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BEAM (from the O. Eng. beam, cf. Ger....

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Originally appearing in Volume V03, Page 572 of the 1911 Encyclopedia Britannica.
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BEAM (from the O. Eng. beam, cf. Ger. Baum, a tree, to which sense may be referred the use of " beam " as meaning the rood or crucifix, and the survival in certain names of trees, as horn-beam), a solid piece of timber, as a beam of a house, of a plough, a loom, or a balance. In the last case, from meaning simply the cross-bar of the balance, " beam " has come to be used of the whole, as in the expression " the king's beam," or " common beam," which refers to the old English standard balance for wholesale goods, for several hundred years in the custody of the Grocers' Company, London. As a nautical term, " beam " was transferred from the main cross-timbers to the side of the ship; thus " on the weather-beam " means " to windward," and a ship is said to be " wide in the beam " when she is wide horizon-tally. The phrase " to be on one's beam-ends," denoting a position of extreme peril or helplessness, is borrowed from the position of a ship which has heeled over so far as to stand on the ends of her horizontal beams, The meaning of " beam" for shafts or rays of light comes apparently from the use of the word to translate the Latin columna lucis, a pillar of light.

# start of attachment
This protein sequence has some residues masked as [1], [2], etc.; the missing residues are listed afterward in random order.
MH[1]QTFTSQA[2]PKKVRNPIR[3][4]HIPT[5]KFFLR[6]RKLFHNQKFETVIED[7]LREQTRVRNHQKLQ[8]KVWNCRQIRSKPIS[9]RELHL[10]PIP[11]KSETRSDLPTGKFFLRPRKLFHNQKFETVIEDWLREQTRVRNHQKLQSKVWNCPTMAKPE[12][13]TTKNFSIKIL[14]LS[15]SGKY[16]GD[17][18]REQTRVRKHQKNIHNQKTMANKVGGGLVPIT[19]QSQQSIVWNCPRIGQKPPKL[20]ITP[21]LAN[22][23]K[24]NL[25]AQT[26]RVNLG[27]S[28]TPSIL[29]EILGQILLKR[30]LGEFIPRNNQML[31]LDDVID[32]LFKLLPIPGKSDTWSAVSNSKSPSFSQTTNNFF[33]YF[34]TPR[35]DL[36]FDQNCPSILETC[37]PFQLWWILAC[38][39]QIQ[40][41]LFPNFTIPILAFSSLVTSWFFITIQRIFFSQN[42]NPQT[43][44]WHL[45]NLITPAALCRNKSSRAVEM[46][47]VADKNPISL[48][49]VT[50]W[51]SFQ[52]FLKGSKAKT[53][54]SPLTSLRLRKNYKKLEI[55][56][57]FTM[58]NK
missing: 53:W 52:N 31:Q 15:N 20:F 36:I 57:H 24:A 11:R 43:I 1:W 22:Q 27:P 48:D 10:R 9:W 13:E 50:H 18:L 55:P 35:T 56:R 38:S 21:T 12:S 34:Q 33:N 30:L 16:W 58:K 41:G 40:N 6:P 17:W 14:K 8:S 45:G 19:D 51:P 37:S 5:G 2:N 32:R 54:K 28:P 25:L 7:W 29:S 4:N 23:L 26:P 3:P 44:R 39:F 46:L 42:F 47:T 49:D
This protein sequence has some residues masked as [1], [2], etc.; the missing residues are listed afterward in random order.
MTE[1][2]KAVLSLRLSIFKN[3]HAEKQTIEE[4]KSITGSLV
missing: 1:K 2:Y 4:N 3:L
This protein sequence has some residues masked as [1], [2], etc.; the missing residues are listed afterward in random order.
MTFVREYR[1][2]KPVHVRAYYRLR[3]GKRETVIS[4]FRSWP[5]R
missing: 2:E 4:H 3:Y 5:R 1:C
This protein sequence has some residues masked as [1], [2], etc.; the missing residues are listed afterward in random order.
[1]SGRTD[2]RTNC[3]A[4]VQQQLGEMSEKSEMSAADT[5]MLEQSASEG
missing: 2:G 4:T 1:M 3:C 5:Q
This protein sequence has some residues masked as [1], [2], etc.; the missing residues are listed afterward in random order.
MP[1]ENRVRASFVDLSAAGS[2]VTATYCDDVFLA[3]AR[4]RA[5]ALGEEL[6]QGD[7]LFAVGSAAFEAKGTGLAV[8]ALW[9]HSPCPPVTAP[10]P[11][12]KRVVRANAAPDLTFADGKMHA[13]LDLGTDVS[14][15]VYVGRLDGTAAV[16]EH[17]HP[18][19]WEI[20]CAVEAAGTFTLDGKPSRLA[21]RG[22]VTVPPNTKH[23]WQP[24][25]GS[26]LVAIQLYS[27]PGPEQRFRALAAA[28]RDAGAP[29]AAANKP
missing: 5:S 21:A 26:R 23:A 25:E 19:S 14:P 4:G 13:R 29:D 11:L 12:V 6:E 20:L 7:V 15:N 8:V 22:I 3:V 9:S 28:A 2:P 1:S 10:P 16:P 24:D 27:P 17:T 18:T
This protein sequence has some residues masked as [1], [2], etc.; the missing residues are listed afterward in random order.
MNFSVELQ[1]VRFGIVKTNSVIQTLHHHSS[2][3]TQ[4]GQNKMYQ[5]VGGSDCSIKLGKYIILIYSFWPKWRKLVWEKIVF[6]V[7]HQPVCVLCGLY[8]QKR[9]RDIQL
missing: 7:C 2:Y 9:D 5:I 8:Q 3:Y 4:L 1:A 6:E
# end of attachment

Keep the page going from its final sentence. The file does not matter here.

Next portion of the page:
End of Article: BEAM (from the O. Eng. beam, cf. Ger. Baum, a tree, to which sense may be referred the use of " beam " as meaning the rood or crucifix, and the survival in certain names of trees, as horn-beam)
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